Taking a Rhine River Cruise
Have you ever wondered what a river cruise is like and whether it’s right for you? The boats are obviously smaller than cruise ships and there is a more intimate atmosphere. You are always within sight of land which makes the experience a great deal more interesting. River cruising takes you right in the heart of the country (or countries) you are exploring.
The Rhine is one of the great rivers of Europe and has played a major role in its history. It was, and still is, a major trade route from the North Sea to central Europe.
I went on a cruise following the Rhine from Amsterdam in Holland to Basel in Switzerland. Here I will give an idea of where a Rhine river cruise visits and what you can expect to see along the way. This will vary depending on the cruise company and the theme of the cruise.
You can take a river cruise along the Rhine in either direction with side trips along the Moselle, the Neckar or the Main rivers.
It would be wrong to think that a journey down the Rhine is all romantic medieval castles, vine-covered valleys and towering cliffs. All these landmarks are in a relatively short stretch of the river known as the Rhine Gorge, which has been thoroughly romanticised, by numerous poets and writers.
The Rhine was a major trade route to Central Europe from the north and where there is trade there is usually industry. The Rhine is no exception. The northern reaches of the river pass through the industrial heartlands of Germany and the Netherlands.
Although the cruise started in Amsterdam, the Rhine itself empties into the North Sea at Rotterdam. Most cruises begin with a city tour before a late afternoon or evening departure. Other than a series of locks and the occasional windmill there is little to see other than flat land and industry. All this is passed during the night and by the time the following day arrives the boat is approaching the City of Cologne.
Originally a Roman Colony, Cologne was an important outpost of the Roman Empire. The twin towers of the cathedral are the most striking feature of the skyline and are well worth a visit. There are plenty of Roman remains found underground – much of it uncovered during allied bombing of the city. Many of the artefacts discovered and some well-preserved mosaics are displayed in the Römisch-Germanisches Museum adjacent to the Cathedral. Most of the sights in Cologne are within walking distance of where the boats dock so you have the option of taking the organised tour or sightseeing by yourself. If you get the chance visit the Chocolate Museum and stop for a chocolate indulgence on the terrace overlooking the Rhine. Also, the city is home to the perfume that bears its name, Eau de Cologne.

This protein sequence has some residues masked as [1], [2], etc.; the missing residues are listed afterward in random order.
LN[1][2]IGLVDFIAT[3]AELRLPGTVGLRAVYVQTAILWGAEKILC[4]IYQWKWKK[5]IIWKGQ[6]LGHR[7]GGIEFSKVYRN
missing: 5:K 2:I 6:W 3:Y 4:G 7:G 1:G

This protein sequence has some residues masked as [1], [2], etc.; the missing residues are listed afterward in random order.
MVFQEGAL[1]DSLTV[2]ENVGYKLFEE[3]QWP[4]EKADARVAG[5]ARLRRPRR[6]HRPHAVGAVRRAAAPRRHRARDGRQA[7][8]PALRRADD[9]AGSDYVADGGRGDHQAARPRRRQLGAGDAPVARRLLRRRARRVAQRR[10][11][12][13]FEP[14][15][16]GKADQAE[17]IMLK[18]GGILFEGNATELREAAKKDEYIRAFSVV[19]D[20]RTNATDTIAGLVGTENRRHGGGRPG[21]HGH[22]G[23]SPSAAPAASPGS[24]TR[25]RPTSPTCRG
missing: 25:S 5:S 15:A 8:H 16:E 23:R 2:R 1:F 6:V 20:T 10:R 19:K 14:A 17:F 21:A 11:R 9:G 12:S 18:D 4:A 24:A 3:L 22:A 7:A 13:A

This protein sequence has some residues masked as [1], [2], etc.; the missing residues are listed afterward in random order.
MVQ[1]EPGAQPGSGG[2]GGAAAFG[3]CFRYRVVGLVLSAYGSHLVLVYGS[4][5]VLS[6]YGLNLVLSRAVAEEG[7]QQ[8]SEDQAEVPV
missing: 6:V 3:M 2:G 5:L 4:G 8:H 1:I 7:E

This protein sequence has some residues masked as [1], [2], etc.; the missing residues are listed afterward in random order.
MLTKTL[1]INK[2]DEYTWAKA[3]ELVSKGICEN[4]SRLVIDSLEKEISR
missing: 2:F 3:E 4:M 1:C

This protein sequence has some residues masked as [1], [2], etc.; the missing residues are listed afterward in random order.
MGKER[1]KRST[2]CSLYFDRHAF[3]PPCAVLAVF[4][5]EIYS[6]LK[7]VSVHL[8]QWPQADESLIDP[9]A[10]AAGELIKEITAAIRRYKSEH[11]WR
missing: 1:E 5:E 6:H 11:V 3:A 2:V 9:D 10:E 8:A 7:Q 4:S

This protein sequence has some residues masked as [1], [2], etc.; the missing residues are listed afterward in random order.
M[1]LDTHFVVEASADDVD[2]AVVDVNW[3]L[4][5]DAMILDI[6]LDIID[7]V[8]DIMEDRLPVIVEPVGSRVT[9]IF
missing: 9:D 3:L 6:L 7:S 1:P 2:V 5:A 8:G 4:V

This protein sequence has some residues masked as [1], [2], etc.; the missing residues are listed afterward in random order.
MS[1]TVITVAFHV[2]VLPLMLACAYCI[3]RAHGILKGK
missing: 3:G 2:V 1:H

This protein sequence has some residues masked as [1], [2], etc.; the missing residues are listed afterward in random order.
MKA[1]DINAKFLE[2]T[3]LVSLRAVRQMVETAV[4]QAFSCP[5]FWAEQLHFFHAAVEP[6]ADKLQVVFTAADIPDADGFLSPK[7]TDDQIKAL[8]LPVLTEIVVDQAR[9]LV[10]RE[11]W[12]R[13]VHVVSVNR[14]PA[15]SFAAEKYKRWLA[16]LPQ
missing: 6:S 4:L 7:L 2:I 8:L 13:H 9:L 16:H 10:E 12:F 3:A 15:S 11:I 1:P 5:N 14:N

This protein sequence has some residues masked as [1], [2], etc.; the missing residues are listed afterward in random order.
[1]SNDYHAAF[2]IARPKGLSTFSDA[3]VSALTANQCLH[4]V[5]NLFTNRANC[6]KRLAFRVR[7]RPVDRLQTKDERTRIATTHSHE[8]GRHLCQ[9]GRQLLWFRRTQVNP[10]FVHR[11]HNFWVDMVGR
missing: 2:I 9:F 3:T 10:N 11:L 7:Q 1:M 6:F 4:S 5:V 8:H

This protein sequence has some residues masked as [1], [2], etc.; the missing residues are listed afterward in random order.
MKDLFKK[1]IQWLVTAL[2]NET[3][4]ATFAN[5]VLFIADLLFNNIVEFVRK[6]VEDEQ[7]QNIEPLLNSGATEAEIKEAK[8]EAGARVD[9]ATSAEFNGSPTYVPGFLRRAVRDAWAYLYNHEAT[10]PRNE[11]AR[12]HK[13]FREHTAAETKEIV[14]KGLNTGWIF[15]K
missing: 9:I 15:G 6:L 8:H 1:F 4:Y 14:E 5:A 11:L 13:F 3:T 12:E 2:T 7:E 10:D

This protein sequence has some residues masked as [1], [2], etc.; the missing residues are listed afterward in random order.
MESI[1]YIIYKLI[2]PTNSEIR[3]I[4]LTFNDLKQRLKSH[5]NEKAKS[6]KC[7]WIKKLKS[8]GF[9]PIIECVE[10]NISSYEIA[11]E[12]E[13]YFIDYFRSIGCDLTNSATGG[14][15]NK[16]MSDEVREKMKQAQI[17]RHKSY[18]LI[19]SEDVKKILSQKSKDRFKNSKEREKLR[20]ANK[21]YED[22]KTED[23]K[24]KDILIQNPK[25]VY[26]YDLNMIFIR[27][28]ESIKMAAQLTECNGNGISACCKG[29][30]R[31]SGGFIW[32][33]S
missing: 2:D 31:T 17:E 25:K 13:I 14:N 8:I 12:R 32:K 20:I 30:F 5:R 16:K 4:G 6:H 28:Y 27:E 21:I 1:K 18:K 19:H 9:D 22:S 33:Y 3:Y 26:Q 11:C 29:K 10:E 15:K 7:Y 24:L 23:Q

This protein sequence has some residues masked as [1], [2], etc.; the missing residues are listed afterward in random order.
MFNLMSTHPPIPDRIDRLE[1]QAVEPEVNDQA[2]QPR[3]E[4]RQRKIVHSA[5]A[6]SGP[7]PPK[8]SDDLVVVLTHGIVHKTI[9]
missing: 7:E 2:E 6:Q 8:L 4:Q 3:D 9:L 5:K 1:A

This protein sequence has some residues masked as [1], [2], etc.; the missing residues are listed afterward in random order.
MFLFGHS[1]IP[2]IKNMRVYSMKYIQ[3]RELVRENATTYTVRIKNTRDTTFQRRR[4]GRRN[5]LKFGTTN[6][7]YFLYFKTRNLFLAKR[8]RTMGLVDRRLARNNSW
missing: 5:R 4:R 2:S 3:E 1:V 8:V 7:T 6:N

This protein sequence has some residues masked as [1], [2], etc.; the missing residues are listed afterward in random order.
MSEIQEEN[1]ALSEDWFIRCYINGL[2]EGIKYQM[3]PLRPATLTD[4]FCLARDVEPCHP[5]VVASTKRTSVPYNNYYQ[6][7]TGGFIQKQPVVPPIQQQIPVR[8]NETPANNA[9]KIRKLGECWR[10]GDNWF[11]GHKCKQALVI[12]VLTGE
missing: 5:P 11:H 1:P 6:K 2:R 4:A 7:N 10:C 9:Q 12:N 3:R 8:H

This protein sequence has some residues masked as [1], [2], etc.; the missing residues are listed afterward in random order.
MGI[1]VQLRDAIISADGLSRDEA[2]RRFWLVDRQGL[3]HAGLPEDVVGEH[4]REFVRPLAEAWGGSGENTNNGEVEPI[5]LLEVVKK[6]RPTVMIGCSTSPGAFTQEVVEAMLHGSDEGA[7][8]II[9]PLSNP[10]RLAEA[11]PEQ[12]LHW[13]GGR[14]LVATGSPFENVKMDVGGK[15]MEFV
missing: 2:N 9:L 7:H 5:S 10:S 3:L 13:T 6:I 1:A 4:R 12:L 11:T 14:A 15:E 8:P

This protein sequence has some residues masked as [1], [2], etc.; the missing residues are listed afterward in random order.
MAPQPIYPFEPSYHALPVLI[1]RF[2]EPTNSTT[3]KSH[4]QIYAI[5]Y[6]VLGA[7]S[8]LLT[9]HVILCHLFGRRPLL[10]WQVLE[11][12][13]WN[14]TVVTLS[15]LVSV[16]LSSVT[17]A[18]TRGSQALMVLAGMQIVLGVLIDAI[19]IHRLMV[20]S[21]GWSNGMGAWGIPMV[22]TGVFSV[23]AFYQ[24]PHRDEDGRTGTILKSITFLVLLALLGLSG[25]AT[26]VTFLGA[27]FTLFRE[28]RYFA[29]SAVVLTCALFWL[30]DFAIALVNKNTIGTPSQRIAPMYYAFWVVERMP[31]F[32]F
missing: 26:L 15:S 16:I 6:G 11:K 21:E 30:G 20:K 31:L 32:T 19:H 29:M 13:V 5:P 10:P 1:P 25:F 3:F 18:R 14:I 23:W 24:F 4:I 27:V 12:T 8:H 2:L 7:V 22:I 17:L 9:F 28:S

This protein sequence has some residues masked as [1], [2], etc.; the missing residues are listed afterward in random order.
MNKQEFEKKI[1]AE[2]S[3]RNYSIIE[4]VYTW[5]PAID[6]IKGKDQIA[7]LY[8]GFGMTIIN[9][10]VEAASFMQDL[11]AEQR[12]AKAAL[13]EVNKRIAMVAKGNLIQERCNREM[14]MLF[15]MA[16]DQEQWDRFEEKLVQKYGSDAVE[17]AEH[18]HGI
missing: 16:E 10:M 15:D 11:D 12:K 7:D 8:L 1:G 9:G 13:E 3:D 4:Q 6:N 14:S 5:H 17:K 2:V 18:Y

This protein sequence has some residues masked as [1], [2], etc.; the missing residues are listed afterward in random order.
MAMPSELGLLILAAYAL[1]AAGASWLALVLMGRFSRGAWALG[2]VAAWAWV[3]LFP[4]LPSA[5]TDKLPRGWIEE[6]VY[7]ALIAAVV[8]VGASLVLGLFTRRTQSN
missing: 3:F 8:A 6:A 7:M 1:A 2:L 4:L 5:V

The River Moselle to Cochem
After another overnight journey, the Moselle meets the Rhine at Koblenz beneath an impregnable looking fortress. Many of the cruise boats will take the side trip down the Moselle to Cochem. The river is famous for its wines and stunning scenery. On a bend in the river, Cochem is a picturesque medieval town with a castle perched high above. Most excursions here take in the castle or a wine-tasting.
The Rhine Gorge
Back on the Rhine, the boats now enter what is usually dubbed the Romantic Rhine.
Here, the river flows through the Rhine Gorge with castles high up above the river and occasionally on islands in the middle of the river. When sailing through the industrial heartlands the boats travel along great stretches of the river at night. Now, because of the scenic beauty, they sail this section of the Rhine during the day.
The highlight of this section of the Rhine is the cliffs of Lorelei. Here at a sharp bend, the Rhine narrows with many rocks and whirlpools to catch the unwary. Legend has it that the beautiful maiden, Lorelei, with a siren-like voice lured sailors onto the rocks below the cliffs where they were lost in the whirlpools never to be seen again. The poem Die Lorelei made the story famous and has been set to music by numerous composers.
The Upper Rhine
South of the Rhine Gorge are the cities of Rüdesheim famous for its Mechanical Musical Instruments Museum, and Mainz known for its cathedral and Gutenberg Museum. Many boats stop at Speyer, not because it is an interesting port of call but because it is a convenient place to take a short trip to the old university town of Heidelberg and its castle on the River Neckar.
The medieval city of Strasbourg is best known for being the home of the European Commission on Human Rights and the seat of the Council of Europe. Its medieval centre is a delightful place to wander, especially Petite France where there are a plethora of half-timbered houses with flower-bedecked balconies overlooking canals and narrow streets. The cathedral, the tallest medieval building in Europe, towers above the city. Inside the cathedral is an astronomical clock, adorned with the Parade of the Apostles, which draws visitors to the cathedral at noon each day.
Finally, at the end of the trip, you arrive in Basel, Switzerland. The city is compact and eminently walkable. The medieval old town is mostly centred around Marktplatz which is overlooked by the colourful red sandstone Rathaus. The 12th-century cathedral has great views over the Rhine and is the burial place of the Dutch scholar Erasmus.
Gordon Lethbridge is a travel blogger and editor. He edits www.travelunpacked.co.uk where you can read more of his work.
Please note: If you are considering a river-cruise, you’d need to make sure you’re covered with Cruise travel insurance. Standard travel insurance policies may not cover you for non-land based trips.